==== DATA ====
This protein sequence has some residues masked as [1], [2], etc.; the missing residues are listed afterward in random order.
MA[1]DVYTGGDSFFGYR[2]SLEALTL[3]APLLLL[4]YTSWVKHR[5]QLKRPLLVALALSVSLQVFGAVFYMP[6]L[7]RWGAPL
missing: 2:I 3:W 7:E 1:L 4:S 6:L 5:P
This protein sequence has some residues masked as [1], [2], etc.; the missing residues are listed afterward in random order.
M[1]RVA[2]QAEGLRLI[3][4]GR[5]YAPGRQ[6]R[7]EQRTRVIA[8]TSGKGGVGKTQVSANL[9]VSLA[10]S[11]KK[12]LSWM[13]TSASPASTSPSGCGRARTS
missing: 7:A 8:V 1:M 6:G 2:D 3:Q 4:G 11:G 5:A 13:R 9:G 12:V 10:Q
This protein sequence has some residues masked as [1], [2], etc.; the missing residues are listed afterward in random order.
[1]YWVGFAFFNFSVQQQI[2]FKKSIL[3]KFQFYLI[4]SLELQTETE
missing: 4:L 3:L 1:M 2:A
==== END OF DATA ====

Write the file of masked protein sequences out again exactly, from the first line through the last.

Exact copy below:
This protein sequence has some residues masked as [1], [2], etc.; the missing residues are listed afterward in random order.
MA[1]DVYTGGDSFFGYR[2]SLEALTL[3]APLLLL[4]YTSWVKHR[5]QLKRPLLVALALSVSLQVFGAVFYMP[6]L[7]RWGAPL
missing: 2:I 3:W 7:E 1:L 4:S 6:L 5:P
This protein sequence has some residues masked as [1], [2], etc.; the missing residues are listed afterward in random order.
M[1]RVA[2]QAEGLRLI[3][4]GR[5]YAPGRQ[6]R[7]EQRTRVIA[8]TSGKGGVGKTQVSANL[9]VSLA[10]S[11]KK[12]LSWM[13]TSASPASTSPSGCGRARTS
missing: 7:A 8:V 1:M 6:G 2:D 3:Q 4:G 11:G 5:A 13:R 9:G 12:V 10:Q
This protein sequence has some residues masked as [1], [2], etc.; the missing residues are listed afterward in random order.
[1]YWVGFAFFNFSVQQQI[2]FKKSIL[3]KFQFYLI[4]SLELQTETE
missing: 4:L 3:L 1:M 2:A